Keep in mind, crossrail fences are the ideal jump for babies as they encourage horses to stay straight and in the center of the fence. Single obstacles are best to start out because the horse only has to focus on one thing at a time. When they’re ready for a line or a course, keep the jumps spread out with a straightforward approach as they have time to focus on their fence, recover and then focus on the their second fence.
3. Stay positive.
Just as all things in life, and especially where horses are involved, things may not go as planned. There will be roadblocks — duck outs, refusals, and weird deer-leap jump attempts. But no matter what your horse throws your way, keep your eyes up, your heels down and your tone positive.
The one thing I can’t stress enough is to keep trying and to keep an encouraging attitude. In order to build a calm and confident jumper, you need to overlook the missteps and the faults. A flat out refusal at a fence may feel frustrating and scary, but by reacting in a negative way, kicking and whipping your mount over the jump, they only learn to be fearful of the fence and not trusting of you as a trainer.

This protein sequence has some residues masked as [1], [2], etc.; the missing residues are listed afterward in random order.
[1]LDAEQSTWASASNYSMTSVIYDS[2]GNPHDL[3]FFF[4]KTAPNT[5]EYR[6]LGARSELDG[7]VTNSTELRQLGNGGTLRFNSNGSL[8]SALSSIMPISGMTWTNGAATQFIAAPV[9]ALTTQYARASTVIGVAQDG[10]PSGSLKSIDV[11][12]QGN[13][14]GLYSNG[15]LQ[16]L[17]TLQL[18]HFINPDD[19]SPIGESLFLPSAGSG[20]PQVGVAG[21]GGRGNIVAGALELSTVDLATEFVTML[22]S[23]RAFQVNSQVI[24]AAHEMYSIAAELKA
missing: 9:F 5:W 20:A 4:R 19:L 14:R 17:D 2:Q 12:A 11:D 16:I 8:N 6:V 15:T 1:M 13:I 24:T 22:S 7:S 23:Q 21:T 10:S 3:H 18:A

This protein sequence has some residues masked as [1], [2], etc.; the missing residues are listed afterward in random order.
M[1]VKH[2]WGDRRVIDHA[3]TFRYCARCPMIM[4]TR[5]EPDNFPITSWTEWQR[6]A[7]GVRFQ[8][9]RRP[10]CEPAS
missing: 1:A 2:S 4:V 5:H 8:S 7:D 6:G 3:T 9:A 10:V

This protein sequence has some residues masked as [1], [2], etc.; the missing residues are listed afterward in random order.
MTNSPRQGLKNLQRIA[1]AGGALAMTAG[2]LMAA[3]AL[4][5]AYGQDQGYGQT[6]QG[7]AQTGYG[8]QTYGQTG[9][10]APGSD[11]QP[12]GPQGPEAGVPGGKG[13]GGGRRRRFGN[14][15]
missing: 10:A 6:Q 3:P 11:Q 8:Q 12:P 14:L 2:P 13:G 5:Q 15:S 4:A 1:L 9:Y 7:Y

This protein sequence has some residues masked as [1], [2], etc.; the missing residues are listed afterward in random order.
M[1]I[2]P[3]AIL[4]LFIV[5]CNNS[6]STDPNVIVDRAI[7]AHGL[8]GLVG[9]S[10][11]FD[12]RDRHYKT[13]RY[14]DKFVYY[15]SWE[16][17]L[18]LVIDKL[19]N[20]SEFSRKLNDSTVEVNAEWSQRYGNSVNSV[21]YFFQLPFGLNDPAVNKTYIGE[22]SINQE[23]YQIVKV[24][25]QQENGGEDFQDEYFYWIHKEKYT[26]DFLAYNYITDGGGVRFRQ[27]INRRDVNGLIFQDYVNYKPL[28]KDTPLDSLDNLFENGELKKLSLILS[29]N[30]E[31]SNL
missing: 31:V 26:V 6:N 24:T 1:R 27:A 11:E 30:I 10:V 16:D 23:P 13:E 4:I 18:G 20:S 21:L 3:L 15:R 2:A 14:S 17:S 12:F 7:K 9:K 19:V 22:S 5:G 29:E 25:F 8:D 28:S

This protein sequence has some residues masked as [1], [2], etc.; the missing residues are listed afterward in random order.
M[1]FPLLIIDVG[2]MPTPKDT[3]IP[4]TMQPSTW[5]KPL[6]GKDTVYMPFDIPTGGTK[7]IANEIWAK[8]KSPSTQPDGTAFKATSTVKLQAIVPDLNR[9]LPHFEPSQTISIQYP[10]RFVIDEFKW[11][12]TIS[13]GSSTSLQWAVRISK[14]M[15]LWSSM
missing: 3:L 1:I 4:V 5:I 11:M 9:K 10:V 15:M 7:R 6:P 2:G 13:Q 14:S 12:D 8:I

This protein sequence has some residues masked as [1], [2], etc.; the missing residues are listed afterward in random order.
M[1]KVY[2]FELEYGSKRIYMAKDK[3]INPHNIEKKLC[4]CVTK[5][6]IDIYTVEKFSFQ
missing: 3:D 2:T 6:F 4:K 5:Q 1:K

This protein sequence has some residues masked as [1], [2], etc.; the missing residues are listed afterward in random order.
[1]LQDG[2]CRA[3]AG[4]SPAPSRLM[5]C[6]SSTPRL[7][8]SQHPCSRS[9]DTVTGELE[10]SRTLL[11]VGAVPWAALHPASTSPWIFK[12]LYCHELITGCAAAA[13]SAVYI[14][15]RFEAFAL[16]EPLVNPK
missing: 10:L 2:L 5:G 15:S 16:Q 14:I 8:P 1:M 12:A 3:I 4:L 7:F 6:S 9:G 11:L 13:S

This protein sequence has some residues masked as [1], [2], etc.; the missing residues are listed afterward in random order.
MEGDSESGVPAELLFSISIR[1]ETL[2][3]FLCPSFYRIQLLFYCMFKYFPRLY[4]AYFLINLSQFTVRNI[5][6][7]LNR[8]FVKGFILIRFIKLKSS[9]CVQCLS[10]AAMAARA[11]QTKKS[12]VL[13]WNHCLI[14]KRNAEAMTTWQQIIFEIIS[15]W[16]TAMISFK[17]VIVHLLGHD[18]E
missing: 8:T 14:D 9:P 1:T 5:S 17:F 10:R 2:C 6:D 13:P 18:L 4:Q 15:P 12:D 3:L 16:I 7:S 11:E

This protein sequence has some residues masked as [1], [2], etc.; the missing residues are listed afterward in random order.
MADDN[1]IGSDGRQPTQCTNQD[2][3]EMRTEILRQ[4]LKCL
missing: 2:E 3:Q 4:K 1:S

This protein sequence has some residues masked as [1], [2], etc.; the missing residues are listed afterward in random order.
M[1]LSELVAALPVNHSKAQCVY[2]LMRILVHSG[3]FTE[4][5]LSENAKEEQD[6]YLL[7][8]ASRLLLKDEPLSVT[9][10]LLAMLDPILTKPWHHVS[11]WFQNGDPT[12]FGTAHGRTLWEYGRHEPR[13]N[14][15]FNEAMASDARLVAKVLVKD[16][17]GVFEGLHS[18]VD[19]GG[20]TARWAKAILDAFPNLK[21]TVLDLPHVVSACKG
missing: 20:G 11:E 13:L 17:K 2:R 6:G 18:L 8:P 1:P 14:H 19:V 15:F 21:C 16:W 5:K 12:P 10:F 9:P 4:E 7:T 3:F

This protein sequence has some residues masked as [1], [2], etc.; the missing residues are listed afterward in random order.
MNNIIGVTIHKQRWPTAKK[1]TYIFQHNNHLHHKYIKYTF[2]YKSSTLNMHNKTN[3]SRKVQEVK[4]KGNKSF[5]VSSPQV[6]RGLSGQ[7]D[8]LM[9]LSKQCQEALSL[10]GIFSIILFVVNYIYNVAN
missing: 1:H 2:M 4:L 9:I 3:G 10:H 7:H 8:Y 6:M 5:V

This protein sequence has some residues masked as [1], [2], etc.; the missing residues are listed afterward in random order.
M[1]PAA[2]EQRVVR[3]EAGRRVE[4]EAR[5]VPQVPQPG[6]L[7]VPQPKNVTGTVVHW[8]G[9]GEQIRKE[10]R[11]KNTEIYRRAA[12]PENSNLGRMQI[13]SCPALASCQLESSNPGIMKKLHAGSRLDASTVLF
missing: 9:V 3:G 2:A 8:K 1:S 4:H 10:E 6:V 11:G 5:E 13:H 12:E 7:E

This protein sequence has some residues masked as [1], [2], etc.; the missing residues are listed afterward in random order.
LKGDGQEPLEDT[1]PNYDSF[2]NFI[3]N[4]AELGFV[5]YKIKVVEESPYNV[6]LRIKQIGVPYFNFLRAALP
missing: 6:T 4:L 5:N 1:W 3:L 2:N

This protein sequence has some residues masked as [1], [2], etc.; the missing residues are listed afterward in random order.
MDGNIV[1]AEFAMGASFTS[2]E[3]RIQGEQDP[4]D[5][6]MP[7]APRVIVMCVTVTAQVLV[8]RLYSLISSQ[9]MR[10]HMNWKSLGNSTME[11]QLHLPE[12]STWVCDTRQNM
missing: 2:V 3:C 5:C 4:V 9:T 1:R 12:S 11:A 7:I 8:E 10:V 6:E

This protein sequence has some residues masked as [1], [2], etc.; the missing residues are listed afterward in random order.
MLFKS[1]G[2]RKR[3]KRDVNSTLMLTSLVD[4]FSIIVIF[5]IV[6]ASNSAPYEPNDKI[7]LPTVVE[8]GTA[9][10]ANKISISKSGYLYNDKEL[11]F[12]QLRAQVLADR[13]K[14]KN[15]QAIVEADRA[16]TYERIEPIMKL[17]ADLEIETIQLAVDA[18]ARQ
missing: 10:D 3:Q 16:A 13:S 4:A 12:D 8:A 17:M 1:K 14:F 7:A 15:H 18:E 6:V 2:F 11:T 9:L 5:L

So when mistakes happen and things go awry, adjust, give your horse a pat for the effort and keep trying.
In learning a new skill, your horse will be looking to you for guidance and support. When they are confused or misunderstand the question, make sure you’re listening to what your horse is actually saying.
A runout doesn’t mean your horse is being “bad,” but rather that they don’t understand and you need more outside leg. A refusal doesn’t mean your horse wants you to jump the fence without them, but that they aren’t deriving confidence from you as their rider and that they aren’t in front of your leg. A rushing horse is probably one that is nervous or scared and just holding their breath and hoping they get to the other side of the fence in one piece.
There are a million ways your horse can tell you what they’re feeling and what they need. Attempts at communication from the flick of an ear to the swish of the tail. When you are able to pick up on these subtle cues and acknowledge them, adjusting your training methods accordingly, your horse will thank you in the form of their best effort.
And at the end of the day, you may not end up with a knock-your-socks-off upper level eventer. But, maybe you will. That first jump, and the dozens after them, will make or break your horse’s confidence, directly affecting their abilities in the future.
So, there you have it. My insights into teaching your green bean how to jump. Oh, an one last thought … keep the wine handy!
Lindsay is the owner of Transitions Sport Horses, based in Lexington, Kentucky. She participated in the 2016 Retired Racehorse Project Thoroughbred Makeover on Rebel Annie and is back again in 2017 with Hot Java. Keep up with their journey here on EN and via her blog, Making It to the Thoroughbred Makeover!